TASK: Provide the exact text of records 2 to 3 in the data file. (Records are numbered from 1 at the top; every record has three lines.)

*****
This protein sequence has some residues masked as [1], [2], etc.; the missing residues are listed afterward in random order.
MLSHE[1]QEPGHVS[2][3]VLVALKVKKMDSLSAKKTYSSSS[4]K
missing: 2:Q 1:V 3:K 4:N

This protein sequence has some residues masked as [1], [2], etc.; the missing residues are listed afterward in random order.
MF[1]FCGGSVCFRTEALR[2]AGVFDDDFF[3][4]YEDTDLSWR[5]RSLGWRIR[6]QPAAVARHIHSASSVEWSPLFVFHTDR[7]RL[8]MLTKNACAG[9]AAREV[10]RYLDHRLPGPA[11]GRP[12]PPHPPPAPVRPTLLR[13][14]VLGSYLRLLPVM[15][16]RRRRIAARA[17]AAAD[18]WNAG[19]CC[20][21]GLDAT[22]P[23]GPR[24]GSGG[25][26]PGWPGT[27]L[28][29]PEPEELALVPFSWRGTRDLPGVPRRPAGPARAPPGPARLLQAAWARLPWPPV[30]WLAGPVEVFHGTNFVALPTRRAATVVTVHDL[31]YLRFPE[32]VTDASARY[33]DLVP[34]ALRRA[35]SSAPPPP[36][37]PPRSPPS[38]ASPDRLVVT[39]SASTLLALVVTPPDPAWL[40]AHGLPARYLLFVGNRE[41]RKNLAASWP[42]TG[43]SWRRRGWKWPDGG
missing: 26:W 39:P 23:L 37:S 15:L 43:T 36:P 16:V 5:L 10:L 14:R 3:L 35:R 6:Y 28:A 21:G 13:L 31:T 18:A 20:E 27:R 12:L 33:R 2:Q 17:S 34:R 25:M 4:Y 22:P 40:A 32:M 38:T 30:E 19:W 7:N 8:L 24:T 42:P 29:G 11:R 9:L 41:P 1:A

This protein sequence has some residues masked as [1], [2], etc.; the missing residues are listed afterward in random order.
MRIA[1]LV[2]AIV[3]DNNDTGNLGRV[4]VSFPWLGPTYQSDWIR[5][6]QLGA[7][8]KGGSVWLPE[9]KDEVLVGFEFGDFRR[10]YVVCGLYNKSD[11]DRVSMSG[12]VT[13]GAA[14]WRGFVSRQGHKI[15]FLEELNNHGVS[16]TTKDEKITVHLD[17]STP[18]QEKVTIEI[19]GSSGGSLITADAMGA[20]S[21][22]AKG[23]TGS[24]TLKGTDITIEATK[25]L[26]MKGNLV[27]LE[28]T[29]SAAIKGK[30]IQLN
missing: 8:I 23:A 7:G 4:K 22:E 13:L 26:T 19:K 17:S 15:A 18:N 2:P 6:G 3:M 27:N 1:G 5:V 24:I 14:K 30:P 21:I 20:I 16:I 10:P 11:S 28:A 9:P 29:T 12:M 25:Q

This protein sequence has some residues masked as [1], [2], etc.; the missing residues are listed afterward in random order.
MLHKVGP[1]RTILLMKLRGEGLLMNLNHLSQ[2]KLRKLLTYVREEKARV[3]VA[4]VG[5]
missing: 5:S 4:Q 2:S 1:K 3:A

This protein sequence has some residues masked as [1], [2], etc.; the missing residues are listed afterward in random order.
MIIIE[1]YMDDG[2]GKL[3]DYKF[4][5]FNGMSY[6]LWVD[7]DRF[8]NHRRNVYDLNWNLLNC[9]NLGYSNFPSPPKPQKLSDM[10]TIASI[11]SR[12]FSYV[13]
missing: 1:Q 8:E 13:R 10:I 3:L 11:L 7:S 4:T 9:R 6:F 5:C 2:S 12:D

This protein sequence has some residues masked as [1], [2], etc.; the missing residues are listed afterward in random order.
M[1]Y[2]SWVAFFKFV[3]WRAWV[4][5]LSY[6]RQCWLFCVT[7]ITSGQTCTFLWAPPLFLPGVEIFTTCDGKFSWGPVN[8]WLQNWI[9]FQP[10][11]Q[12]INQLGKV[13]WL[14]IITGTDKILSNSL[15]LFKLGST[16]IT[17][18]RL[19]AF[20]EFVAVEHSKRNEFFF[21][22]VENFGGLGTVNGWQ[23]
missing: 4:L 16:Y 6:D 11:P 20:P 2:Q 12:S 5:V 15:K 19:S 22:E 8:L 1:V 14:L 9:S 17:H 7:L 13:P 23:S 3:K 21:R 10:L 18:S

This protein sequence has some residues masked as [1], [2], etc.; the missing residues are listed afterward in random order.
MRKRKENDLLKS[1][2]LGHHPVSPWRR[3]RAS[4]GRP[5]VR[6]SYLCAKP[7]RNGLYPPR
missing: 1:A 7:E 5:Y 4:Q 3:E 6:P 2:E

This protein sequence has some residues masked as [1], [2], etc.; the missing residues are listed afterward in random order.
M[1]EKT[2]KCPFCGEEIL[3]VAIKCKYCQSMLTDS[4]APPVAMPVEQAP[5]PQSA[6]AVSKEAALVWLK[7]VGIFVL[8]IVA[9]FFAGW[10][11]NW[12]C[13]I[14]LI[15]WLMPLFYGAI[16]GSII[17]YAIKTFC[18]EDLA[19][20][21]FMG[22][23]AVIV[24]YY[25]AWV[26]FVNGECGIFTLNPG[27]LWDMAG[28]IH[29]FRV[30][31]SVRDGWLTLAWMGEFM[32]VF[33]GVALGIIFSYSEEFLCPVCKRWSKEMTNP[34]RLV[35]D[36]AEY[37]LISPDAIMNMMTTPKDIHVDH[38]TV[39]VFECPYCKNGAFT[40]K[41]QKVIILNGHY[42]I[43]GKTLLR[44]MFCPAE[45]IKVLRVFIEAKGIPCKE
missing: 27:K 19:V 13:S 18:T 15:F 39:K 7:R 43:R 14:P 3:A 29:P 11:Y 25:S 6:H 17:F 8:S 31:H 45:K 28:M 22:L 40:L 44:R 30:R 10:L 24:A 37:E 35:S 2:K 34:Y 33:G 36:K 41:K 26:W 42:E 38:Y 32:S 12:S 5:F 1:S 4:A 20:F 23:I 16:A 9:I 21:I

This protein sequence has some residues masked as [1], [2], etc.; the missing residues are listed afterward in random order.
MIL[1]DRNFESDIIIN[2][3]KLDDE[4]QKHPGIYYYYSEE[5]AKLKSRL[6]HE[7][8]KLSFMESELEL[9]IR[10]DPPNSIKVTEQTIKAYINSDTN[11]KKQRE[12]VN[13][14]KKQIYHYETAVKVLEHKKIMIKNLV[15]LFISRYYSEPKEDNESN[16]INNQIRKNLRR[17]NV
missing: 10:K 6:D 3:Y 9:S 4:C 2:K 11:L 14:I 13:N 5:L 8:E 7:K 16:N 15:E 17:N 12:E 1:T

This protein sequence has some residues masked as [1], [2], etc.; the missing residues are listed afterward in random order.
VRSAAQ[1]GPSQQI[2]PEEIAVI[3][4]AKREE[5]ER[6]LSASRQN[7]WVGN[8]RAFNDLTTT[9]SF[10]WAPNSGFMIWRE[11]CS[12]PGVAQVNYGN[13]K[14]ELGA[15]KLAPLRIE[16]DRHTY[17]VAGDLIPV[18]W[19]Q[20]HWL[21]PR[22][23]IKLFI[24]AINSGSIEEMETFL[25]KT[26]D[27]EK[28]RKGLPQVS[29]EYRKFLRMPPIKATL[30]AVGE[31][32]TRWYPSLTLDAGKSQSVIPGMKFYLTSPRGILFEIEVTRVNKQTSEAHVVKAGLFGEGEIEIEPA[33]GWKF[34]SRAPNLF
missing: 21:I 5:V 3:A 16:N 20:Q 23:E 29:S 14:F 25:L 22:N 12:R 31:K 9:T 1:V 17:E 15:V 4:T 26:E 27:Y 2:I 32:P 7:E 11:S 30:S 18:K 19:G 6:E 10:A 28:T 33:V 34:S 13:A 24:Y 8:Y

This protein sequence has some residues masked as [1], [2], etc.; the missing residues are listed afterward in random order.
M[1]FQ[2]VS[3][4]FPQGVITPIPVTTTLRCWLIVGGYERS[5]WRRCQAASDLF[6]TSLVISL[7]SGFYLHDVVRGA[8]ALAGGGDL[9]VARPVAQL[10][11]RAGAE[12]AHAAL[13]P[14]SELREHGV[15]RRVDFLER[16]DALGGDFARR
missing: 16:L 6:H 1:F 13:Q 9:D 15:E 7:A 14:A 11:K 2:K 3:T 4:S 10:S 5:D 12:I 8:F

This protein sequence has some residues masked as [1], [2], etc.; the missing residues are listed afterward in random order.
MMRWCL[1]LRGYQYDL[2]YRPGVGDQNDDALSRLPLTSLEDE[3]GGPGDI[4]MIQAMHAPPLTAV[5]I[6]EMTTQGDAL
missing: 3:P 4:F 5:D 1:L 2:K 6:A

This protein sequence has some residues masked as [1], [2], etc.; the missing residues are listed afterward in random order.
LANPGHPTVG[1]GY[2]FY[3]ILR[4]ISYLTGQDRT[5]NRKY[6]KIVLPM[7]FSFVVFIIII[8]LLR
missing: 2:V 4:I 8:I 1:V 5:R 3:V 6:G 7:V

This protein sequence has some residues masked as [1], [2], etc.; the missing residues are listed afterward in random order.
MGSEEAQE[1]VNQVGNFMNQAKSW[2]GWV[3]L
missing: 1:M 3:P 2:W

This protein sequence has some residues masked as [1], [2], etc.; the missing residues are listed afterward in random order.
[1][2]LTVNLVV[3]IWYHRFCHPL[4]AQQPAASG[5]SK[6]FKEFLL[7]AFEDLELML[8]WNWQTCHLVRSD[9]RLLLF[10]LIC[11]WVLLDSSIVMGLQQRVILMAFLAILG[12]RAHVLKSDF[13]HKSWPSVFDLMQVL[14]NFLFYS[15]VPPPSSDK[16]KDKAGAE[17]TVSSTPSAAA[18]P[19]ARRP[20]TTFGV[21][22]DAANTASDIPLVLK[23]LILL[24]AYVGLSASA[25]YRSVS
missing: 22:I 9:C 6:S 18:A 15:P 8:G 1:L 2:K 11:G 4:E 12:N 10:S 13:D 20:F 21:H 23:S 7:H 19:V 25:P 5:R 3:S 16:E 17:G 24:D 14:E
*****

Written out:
This protein sequence has some residues masked as [1], [2], etc.; the missing residues are listed afterward in random order.
MF[1]FCGGSVCFRTEALR[2]AGVFDDDFF[3][4]YEDTDLSWR[5]RSLGWRIR[6]QPAAVARHIHSASSVEWSPLFVFHTDR[7]RL[8]MLTKNACAG[9]AAREV[10]RYLDHRLPGPA[11]GRP[12]PPHPPPAPVRPTLLR[13][14]VLGSYLRLLPVM[15][16]RRRRIAARA[17]AAAD[18]WNAG[19]CC[20][21]GLDAT[22]P[23]GPR[24]GSGG[25][26]PGWPGT[27]L[28][29]PEPEELALVPFSWRGTRDLPGVPRRPAGPARAPPGPARLLQAAWARLPWPPV[30]WLAGPVEVFHGTNFVALPTRRAATVVTVHDL[31]YLRFPE[32]VTDASARY[33]DLVP[34]ALRRA[35]SSAPPPP[36][37]PPRSPPS[38]ASPDRLVVT[39]SASTLLALVVTPPDPAWL[40]AHGLPARYLLFVGNRE[41]RKNLAASWP[42]TG[43]SWRRRGWKWPDGG
missing: 26:W 39:P 23:L 37:S 15:L 43:T 36:P 16:V 5:L 10:L 14:R 3:L 35:R 6:Y 28:A 21:G 13:L 31:T 18:A 20:E 27:R 12:L 33:R 2:Q 17:S 34:R 25:M 4:Y 22:P 40:A 32:M 38:T 30:E 19:W 7:N 8:L 24:T 42:P 29:G 11:R 9:L 41:P 1:A

This protein sequence has some residues masked as [1], [2], etc.; the missing residues are listed afterward in random order.
MRIA[1]LV[2]AIV[3]DNNDTGNLGRV[4]VSFPWLGPTYQSDWIR[5][6]QLGA[7][8]KGGSVWLPE[9]KDEVLVGFEFGDFRR[10]YVVCGLYNKSD[11]DRVSMSG[12]VT[13]GAA[14]WRGFVSRQGHKI[15]FLEELNNHGVS[16]TTKDEKITVHLD[17]STP[18]QEKVTIEI[19]GSSGGSLITADAMGA[20]S[21][22]AKG[23]TGS[24]TLKGTDITIEATK[25]L[26]MKGNLV[27]LE[28]T[29]SAAIKGK[30]IQLN
missing: 8:I 23:A 7:G 4:K 22:E 13:L 26:T 19:K 17:S 15:A 18:N 2:P 6:G 3:M 27:N 1:G 5:V 24:I 14:K 30:P 21:I 20:I 16:I 10:P 11:S 28:A 9:P 29:T 12:M 25:Q